I have read both great and sorry blog posts of all lengths, topics, layouts, and construction. There is no cut-and-dried perfect blog post template, but…

A Great Blog Post Format Anyone Can Use

If you are a new blogger, an inexperienced writer, or just stuck, you can follow this proven layout for your blog post and be assured of a decent result (assuming your writing is up to snuff; even a good format cannot survive crummy writing):

  1. A headline that is concise and grabs the reader’s interest.  Your headline should have one purpose:  to get people to feel “I want to read this and find out more.”  If you fail here, you’ll lose 95% of potential readers.  A few loyalists or bored readers might continue but most will quickly move on to something they deem worthy of their time.
  2. A good image works much like the headline. One photo can communicate paragraphs of hints and teases about your content. On the flip side, a poor or boring image will do what just what you would expect it to do: run people off (“sorry image, must be sorry writing too”).  A misleading image will cause people to question the integrity of your content. If you will lie to me by using an enticing image that has nothing to do with the content, what else will you lie to me about? For example, many blogs will use a photo of something trendy or sexy just to get the search-engine traffic and curious readers; even if that image, in reality, has nothing to do with the content.
  3. An opening paragraph that quickly tells people what they are about to read and why they should want to read more. If you can get them hooked with the headline and image, the first paragraph is the glue that will keep them stuck on your post. Remember, people have a LOT of choices when it comes to reading. If you make them work hard (read your entire post) before they figure out your point, then you are asking too much. Tell them what you are going to say up front (without giving away every juicy secret), and let them decide if they want to hear more.  That may seem counter-intuitive but it shows respect and consideration to your readers. You value them, treat them as such.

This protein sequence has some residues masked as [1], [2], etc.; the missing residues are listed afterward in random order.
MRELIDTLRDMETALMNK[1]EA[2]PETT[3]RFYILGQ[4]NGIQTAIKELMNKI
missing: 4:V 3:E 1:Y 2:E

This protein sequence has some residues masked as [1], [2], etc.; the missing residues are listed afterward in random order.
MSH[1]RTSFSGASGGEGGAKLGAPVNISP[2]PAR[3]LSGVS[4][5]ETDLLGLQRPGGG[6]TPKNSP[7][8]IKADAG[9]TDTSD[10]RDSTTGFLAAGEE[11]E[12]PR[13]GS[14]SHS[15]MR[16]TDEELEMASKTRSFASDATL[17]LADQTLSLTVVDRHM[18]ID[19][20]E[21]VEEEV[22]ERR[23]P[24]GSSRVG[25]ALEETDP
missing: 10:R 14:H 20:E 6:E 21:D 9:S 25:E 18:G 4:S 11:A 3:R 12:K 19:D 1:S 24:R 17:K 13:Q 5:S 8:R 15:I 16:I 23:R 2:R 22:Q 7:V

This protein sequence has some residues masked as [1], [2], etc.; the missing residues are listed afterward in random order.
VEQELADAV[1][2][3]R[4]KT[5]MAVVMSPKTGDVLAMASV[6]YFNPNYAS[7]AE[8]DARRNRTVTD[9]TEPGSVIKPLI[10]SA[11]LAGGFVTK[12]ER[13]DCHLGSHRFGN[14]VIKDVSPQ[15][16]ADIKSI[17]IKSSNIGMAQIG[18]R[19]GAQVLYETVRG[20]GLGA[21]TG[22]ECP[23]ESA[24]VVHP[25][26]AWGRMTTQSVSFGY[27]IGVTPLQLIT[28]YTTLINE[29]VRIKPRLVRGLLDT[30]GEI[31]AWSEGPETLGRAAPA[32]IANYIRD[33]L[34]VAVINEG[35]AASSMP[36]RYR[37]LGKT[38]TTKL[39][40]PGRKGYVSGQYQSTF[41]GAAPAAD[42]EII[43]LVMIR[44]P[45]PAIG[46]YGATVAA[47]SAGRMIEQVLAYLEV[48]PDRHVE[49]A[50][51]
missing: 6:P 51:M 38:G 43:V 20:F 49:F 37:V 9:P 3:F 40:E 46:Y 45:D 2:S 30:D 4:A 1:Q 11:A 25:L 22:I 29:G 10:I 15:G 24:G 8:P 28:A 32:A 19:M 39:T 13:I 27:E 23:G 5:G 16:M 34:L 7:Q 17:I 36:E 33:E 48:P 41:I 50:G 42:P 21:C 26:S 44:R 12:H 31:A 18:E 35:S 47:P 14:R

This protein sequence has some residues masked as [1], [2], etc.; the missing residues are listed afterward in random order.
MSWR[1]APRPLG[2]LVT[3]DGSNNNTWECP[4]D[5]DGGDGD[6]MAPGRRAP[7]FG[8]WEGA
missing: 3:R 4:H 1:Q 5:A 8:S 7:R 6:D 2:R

4. Subheads give an “outline” for readers. This not only serves as a road map but helps them remember your content. Subheads are mini-headlines that entice people to continue reading your content; again, this shows the reader respect by allowing them to choose whether the next section is valuable to them.
  5. Concise writing is an art form. The actual content areas of your post need to be “to the point.” Do not ramble, and do not try to impress your readers with volumes of verbiage. Resist the urge to explain, preface, and defend every point you make (a common rookie writing mistake).  You cannot say all things that need to be said to every type of reader in every situation. So don’t try. You may miss an explanation to a few readers but you won’t run off ALL of your readers.
  6. Lists, callouts, and other images will help convey your message in a more memorable and digestible format.
  7. A closing summary wraps things up in a “to-go box” for the reader, like this:

There is no black and white “perfect” blog post template. However, what I have outlined above (and demonstrated by simply writing this post),has proven to be a great format that will put you light years ahead of most bloggers.  As you prove yourself and build a loyal readership, you can experiment with different formats that work for you.

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